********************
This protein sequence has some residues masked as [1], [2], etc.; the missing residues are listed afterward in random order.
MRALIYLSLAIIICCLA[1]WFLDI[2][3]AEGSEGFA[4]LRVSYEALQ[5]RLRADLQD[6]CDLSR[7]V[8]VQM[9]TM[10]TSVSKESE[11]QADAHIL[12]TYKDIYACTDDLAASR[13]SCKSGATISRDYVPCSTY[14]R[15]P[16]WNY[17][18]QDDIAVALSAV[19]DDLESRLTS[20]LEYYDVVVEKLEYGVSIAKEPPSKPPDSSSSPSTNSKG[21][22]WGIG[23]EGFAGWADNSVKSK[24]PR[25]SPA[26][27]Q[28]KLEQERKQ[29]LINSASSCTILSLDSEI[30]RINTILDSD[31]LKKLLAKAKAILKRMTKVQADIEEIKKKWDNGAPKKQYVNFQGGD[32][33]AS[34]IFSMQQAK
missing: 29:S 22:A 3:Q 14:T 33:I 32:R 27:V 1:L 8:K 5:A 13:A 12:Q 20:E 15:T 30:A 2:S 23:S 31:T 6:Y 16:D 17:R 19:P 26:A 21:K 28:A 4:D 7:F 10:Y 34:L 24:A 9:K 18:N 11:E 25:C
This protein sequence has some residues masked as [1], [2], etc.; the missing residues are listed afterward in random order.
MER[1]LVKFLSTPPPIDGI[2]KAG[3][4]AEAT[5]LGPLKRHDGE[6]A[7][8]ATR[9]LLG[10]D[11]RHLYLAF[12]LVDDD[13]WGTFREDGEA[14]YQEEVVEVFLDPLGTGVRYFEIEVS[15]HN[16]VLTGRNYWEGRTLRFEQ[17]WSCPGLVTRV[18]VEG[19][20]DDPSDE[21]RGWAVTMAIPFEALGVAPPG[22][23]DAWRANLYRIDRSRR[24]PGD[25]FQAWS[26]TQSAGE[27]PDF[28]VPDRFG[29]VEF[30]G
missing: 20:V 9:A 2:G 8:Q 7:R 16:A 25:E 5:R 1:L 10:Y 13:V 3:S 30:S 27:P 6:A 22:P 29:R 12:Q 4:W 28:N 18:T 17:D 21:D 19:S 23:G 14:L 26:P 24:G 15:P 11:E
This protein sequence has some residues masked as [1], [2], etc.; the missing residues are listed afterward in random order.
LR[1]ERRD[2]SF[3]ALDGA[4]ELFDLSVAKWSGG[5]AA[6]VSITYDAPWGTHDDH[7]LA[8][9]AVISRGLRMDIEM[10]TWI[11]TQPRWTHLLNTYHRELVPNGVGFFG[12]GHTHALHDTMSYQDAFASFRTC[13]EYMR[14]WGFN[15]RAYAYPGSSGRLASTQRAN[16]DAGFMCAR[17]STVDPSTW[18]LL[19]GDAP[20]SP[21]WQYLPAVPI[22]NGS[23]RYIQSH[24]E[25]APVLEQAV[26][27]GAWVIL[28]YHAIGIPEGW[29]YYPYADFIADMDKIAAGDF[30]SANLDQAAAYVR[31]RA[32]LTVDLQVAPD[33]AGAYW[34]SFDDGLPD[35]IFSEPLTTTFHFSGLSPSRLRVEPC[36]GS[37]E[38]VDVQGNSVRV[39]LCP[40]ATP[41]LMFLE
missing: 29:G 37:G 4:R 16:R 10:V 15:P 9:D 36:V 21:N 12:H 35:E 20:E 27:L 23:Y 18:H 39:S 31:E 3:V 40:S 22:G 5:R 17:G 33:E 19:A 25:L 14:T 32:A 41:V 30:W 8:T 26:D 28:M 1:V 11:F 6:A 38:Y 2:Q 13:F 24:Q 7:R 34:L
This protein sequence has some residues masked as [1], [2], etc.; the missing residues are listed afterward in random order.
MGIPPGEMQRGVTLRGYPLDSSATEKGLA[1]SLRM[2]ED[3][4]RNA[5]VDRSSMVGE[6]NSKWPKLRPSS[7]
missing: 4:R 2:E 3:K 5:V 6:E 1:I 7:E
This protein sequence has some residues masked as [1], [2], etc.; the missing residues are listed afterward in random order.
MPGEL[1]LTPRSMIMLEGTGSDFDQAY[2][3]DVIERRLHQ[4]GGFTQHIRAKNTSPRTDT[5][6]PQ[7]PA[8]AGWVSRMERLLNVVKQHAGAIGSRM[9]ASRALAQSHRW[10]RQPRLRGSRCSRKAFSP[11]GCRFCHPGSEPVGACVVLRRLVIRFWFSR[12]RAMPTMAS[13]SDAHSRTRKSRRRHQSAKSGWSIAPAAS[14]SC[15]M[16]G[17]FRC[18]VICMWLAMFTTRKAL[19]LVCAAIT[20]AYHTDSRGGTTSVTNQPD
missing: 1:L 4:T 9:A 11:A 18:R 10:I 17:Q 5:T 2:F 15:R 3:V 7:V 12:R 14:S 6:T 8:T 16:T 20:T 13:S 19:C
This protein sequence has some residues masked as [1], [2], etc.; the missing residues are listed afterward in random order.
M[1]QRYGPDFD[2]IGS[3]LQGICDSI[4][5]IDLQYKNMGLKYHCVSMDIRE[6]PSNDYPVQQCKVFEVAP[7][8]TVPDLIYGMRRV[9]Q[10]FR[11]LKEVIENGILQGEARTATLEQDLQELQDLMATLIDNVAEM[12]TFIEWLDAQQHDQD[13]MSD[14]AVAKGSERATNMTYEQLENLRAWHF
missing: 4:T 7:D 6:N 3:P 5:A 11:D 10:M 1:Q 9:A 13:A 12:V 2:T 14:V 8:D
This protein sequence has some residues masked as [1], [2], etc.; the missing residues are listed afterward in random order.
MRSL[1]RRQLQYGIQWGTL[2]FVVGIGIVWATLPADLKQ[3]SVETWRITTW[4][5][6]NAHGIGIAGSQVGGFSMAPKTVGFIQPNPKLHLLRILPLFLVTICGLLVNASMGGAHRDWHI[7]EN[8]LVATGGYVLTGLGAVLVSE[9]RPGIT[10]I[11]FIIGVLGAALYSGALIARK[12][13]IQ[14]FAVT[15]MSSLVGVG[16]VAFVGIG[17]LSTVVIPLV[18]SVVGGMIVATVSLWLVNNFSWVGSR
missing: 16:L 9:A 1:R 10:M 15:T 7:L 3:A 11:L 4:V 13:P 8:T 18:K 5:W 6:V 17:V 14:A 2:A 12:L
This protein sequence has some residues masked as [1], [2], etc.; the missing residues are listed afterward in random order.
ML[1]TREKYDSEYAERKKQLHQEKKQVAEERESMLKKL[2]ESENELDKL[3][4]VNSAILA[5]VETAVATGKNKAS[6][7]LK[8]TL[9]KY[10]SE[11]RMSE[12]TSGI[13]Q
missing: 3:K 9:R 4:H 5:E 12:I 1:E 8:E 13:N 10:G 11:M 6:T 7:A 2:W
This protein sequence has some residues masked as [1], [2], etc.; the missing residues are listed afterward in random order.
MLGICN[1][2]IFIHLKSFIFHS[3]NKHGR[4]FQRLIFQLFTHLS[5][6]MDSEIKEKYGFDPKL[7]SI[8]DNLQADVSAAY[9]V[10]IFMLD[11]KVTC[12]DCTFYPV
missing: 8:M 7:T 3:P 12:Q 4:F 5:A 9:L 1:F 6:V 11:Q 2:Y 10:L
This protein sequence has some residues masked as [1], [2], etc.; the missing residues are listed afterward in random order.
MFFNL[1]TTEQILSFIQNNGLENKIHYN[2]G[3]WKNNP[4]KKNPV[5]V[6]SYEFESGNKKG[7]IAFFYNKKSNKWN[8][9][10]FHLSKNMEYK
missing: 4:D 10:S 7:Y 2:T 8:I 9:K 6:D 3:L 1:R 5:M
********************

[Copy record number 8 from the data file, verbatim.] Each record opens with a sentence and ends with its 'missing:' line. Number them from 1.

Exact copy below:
This protein sequence has some residues masked as [1], [2], etc.; the missing residues are listed afterward in random order.
ML[1]TREKYDSEYAERKKQLHQEKKQVAEERESMLKKL[2]ESENELDKL[3][4]VNSAILA[5]VETAVATGKNKAS[6][7]LK[8]TL[9]KY[10]SE[11]RMSE[12]TSGI[13]Q
missing: 3:K 9:R 4:H 5:E 12:I 1:E 8:E 13:N 10:G 11:M 6:T 7:A 2:W